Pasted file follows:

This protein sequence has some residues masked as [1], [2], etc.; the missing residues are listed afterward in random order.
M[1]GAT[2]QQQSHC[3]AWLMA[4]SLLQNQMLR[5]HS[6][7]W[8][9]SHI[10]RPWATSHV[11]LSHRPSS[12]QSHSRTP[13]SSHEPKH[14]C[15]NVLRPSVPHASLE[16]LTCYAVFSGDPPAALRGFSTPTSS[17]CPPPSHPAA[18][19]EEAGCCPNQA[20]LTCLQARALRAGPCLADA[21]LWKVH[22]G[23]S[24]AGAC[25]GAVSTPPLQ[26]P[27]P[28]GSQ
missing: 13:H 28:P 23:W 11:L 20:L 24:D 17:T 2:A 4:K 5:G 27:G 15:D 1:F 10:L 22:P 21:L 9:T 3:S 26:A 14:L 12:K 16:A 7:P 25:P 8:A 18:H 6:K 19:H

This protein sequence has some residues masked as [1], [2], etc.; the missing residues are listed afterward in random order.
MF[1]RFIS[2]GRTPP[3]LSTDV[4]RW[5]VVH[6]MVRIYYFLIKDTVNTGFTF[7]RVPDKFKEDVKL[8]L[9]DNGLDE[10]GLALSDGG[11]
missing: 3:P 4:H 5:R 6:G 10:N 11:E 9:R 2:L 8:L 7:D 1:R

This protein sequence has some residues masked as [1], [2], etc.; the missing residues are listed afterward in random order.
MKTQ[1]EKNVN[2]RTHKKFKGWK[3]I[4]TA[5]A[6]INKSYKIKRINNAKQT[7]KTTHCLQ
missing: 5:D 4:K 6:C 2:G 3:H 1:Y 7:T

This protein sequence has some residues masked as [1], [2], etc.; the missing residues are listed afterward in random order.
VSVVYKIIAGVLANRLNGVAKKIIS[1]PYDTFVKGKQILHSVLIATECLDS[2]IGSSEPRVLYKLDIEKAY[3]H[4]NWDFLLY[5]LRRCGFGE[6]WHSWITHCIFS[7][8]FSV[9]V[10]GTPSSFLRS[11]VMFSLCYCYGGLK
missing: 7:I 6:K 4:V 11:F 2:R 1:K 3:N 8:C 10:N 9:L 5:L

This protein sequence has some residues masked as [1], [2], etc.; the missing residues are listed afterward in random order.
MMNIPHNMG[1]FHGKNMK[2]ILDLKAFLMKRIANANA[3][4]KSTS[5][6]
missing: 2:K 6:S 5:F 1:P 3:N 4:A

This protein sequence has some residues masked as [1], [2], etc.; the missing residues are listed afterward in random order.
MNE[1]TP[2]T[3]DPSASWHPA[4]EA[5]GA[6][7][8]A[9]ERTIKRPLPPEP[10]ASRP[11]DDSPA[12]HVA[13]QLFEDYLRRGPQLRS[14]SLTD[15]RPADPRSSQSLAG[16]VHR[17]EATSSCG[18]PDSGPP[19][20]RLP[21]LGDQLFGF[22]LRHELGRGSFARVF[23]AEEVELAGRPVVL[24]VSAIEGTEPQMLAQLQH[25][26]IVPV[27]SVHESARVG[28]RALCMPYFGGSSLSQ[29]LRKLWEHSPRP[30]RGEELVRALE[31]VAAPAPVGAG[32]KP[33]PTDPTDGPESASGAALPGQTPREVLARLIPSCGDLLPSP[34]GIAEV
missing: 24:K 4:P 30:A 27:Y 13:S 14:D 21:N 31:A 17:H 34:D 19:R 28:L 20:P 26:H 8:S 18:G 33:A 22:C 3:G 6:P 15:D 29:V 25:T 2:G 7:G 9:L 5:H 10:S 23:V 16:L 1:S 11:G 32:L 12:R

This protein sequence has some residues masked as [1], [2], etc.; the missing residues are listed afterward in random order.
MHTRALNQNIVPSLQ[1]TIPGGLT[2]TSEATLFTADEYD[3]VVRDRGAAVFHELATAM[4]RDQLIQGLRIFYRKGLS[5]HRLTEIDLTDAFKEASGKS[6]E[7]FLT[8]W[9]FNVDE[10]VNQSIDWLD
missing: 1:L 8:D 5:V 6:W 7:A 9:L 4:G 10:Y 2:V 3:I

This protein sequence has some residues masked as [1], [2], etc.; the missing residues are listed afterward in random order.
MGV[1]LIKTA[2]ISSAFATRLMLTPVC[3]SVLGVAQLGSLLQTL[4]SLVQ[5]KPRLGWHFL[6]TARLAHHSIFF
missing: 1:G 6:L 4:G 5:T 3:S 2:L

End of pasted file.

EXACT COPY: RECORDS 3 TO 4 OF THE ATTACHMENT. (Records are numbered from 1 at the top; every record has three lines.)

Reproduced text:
This protein sequence has some residues masked as [1], [2], etc.; the missing residues are listed afterward in random order.
MKTQ[1]EKNVN[2]RTHKKFKGWK[3]I[4]TA[5]A[6]INKSYKIKRINNAKQT[7]KTTHCLQ
missing: 5:D 4:K 6:C 2:G 3:H 1:Y 7:T

This protein sequence has some residues masked as [1], [2], etc.; the missing residues are listed afterward in random order.
VSVVYKIIAGVLANRLNGVAKKIIS[1]PYDTFVKGKQILHSVLIATECLDS[2]IGSSEPRVLYKLDIEKAY[3]H[4]NWDFLLY[5]LRRCGFGE[6]WHSWITHCIFS[7][8]FSV[9]V[10]GTPSSFLRS[11]VMFSLCYCYGGLK
missing: 7:I 6:K 4:V 11:F 2:R 1:K 3:N 8:C 10:N 9:L 5:L